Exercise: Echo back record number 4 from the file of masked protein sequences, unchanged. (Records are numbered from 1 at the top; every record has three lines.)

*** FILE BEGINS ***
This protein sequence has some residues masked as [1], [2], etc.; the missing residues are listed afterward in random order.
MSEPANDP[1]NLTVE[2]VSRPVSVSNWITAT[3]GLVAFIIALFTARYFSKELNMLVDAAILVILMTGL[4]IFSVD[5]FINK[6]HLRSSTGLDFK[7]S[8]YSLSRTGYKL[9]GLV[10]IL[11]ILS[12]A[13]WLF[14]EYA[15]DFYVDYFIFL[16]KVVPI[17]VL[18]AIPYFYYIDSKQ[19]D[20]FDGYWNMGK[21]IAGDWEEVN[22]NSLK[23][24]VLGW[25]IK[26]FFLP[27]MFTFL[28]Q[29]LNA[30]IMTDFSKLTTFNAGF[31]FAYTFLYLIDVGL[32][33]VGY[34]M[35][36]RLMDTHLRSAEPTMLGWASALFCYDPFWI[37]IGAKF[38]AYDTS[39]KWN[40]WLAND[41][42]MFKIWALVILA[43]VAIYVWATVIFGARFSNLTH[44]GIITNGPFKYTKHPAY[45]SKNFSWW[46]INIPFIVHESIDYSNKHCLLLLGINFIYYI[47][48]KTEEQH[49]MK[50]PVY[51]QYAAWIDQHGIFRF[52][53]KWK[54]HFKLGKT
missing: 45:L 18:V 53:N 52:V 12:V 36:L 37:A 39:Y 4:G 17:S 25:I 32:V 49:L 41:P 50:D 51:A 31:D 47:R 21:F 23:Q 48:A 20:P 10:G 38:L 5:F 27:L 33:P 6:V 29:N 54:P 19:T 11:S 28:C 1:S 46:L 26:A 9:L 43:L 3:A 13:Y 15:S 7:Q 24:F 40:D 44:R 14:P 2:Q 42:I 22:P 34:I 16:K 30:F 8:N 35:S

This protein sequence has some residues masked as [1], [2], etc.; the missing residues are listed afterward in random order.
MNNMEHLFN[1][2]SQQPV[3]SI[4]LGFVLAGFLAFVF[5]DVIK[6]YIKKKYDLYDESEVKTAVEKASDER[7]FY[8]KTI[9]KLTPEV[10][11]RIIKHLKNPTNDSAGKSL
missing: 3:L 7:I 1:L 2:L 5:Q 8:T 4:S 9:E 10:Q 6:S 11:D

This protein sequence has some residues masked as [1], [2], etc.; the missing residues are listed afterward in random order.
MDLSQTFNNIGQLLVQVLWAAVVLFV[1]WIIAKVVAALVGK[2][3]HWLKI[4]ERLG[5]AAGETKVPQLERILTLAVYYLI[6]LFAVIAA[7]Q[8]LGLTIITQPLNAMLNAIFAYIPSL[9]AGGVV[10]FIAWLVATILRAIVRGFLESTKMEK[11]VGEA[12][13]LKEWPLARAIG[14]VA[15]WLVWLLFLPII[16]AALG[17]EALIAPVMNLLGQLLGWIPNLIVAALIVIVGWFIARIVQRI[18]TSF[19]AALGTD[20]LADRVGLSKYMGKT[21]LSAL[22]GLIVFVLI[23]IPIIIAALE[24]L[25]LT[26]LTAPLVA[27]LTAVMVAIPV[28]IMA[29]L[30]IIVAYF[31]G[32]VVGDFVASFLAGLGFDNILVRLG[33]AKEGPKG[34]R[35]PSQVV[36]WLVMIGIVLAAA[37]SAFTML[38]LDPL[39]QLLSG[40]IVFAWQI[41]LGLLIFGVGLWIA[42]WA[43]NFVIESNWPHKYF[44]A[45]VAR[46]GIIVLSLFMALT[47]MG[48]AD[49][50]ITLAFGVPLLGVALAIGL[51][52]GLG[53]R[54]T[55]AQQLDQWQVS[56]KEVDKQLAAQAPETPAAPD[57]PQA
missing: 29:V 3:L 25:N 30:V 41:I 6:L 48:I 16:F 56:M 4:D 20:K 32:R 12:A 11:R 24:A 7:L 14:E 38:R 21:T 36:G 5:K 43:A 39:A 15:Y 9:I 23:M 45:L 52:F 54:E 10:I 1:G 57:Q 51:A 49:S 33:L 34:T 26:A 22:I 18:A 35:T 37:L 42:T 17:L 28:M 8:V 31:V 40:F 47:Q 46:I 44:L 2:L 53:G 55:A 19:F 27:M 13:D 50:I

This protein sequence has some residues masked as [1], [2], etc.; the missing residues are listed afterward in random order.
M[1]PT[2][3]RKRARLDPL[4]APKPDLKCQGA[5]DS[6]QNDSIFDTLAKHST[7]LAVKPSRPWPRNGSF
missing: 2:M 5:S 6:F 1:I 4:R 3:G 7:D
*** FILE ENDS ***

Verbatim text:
This protein sequence has some residues masked as [1], [2], etc.; the missing residues are listed afterward in random order.
M[1]PT[2][3]RKRARLDPL[4]APKPDLKCQGA[5]DS[6]QNDSIFDTLAKHST[7]LAVKPSRPWPRNGSF
missing: 2:M 5:S 6:F 1:I 4:R 3:G 7:D